Subdivison deletion — ability to delete subdivisions (besides undo). How about… while the pliers tool is selecting a specific subdivision, hitting undo deletes it? Or an option of the eraser that switches to subdivision deletion instead of shape deletion?

More snap-to options — ability to toggle through a few different snap-to guesses. Sometimes it’s intuitive, sometimes uncooperative

Vert & face welding — demonstrated in Tim Johnson’s work, among other things

General 2D Windows app frame insertion into VR workflow (beyond “Add reference image”)

Voice commands — if 3D modeling is becoming more physical, why not involve speech? Stuff like “rotate object 180 degrees” while selecting something… maybe

Postscript: Thanks to the Community

I have to give a shout out to the Twitter and web/blog communities surrounding VR/AR. Working on XR solo at a small company in the Midwest, I haven’t had a lot of local resources to lean on while trying to shift from web/app development (though that is starting to change). But thanks to Twitter and the incredibly supportive community there, I still feel super connected to what’s going on in XR on a daily basis. Everyone is so excited and energized by this technology and so eager to share their knowledge. You can really feel the common sense of purpose: spread the word about XR.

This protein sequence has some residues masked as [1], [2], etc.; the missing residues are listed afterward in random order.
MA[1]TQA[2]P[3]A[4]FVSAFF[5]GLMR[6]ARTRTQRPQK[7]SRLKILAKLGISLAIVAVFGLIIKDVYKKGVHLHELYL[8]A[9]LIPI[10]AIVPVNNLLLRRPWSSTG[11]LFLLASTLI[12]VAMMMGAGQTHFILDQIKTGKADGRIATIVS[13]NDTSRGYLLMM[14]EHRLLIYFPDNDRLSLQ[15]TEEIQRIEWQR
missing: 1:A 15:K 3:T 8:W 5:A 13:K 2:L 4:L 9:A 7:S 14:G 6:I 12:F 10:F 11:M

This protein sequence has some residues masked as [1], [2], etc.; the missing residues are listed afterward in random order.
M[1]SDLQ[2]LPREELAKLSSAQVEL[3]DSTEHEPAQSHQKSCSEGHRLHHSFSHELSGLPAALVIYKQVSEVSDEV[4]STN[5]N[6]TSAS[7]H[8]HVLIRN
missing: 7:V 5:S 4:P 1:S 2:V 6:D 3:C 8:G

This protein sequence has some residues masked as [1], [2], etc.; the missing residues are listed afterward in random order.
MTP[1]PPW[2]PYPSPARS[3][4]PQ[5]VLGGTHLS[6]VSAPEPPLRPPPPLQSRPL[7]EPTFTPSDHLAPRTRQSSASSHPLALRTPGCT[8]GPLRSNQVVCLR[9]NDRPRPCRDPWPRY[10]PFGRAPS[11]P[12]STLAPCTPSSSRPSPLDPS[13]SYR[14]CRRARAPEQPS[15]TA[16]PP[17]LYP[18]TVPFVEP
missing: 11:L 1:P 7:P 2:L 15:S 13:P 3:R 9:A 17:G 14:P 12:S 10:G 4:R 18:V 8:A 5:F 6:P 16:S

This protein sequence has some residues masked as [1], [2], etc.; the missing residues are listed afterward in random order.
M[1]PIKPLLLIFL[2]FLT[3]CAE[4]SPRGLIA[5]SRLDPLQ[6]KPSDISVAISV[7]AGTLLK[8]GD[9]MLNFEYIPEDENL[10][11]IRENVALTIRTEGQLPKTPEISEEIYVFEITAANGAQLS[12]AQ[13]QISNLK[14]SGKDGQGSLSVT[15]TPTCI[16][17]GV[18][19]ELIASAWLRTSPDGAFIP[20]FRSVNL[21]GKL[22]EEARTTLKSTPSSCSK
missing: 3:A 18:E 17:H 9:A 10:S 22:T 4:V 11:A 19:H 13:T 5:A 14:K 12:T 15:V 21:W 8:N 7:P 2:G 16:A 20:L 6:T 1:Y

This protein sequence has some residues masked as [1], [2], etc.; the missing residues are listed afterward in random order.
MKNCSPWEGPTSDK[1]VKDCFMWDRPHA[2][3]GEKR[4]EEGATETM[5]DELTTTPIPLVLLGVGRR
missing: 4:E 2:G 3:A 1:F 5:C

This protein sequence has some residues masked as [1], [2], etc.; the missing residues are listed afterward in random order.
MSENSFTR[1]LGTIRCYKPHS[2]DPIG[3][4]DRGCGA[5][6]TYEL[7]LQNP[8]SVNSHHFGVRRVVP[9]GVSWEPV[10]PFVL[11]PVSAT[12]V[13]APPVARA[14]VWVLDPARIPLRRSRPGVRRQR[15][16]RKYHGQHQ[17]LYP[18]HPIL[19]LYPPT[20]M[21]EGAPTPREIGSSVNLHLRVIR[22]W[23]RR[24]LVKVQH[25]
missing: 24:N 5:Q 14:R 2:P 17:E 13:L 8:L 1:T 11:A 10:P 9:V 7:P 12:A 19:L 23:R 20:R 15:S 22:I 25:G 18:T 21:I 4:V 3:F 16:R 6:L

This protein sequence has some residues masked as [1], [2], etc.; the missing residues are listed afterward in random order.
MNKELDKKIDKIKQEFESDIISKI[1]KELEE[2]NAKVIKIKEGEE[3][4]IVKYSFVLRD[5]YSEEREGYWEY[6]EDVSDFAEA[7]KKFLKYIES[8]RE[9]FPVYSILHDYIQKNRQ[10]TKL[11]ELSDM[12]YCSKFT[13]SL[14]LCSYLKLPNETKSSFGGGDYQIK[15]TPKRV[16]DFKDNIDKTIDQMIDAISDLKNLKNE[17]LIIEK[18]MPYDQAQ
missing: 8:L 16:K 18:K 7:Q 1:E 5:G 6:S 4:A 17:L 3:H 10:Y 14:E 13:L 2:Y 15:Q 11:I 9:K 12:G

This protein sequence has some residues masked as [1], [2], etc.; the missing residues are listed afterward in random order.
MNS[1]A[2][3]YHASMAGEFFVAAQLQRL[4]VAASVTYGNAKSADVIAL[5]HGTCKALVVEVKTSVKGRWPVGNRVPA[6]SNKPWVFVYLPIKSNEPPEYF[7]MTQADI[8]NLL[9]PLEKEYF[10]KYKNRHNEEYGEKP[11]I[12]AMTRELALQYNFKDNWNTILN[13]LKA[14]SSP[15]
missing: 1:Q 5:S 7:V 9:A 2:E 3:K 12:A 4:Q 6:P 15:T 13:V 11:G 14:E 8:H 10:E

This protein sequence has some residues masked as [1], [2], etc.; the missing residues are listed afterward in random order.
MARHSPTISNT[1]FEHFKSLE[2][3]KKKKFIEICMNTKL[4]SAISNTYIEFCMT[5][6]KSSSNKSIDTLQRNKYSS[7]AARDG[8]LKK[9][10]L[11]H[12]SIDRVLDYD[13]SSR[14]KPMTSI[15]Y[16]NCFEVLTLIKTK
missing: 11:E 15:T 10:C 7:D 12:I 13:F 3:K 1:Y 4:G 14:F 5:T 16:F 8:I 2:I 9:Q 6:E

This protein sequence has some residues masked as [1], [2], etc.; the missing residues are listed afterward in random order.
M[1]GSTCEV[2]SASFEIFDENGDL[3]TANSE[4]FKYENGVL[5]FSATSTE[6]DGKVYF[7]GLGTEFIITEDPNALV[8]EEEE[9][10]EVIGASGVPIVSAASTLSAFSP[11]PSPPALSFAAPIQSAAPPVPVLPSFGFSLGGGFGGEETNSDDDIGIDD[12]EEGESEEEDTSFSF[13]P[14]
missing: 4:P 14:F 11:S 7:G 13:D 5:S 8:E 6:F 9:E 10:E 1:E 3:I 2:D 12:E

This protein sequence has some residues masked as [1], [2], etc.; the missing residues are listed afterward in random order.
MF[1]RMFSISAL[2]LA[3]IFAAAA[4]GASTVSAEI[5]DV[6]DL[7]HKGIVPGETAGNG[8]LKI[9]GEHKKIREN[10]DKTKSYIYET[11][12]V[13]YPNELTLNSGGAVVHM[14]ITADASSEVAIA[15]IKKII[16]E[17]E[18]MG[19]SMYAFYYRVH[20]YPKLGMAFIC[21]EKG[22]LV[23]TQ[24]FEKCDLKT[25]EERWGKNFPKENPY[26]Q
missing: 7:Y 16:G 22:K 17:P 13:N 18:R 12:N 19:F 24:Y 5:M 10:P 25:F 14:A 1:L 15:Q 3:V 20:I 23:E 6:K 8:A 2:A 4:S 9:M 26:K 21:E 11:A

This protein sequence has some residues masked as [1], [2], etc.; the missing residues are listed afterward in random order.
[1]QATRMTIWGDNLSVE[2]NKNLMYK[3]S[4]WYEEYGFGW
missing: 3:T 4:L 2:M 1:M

Special thanks to the project manager working on Blocks, Brit Menutti (@britmenutti). Just the fact that someone on this team, let alone the PM, was willing to respond to FAQ tweets from a pleb like me was inspiring. @_naam from Twitter’s videos are some of the best work I’ve seen using Blocks/Cinema 4D/Unity. Mind-blowing. 3Donimus’ Blocks models are… impossibly complex to me. A true artist. Jarlan Perez is also in that category. Thanks again to Danny Bittman and Tim Johnson. Stephanie Hurlburt works on shader stuff I don’t yet understand but is super positive and encouraging to people looking to break into the tech industry.

I went to Unity’s Vision VR/AR Summit in Hollywood, CA, this past May and saw a lot of speakers who similarly inspired me to keep at this (even before I had a real HMD in my hands). Some of my favorites were Kat Harris and Estella Tse, and Unity’s evangelist from Australia John Sietsma ended up providing me with a great jump-start on my 360-degree video work.

There are many others, but I won’t belabor the point. Thanks to you all.

James C. Kane is a developer (web, apps, XR), writer and musician out of St. Louis who’s working to win hearts and minds for VR and AR. @jameskanestl on Twitter. This post originally appeared on Medium.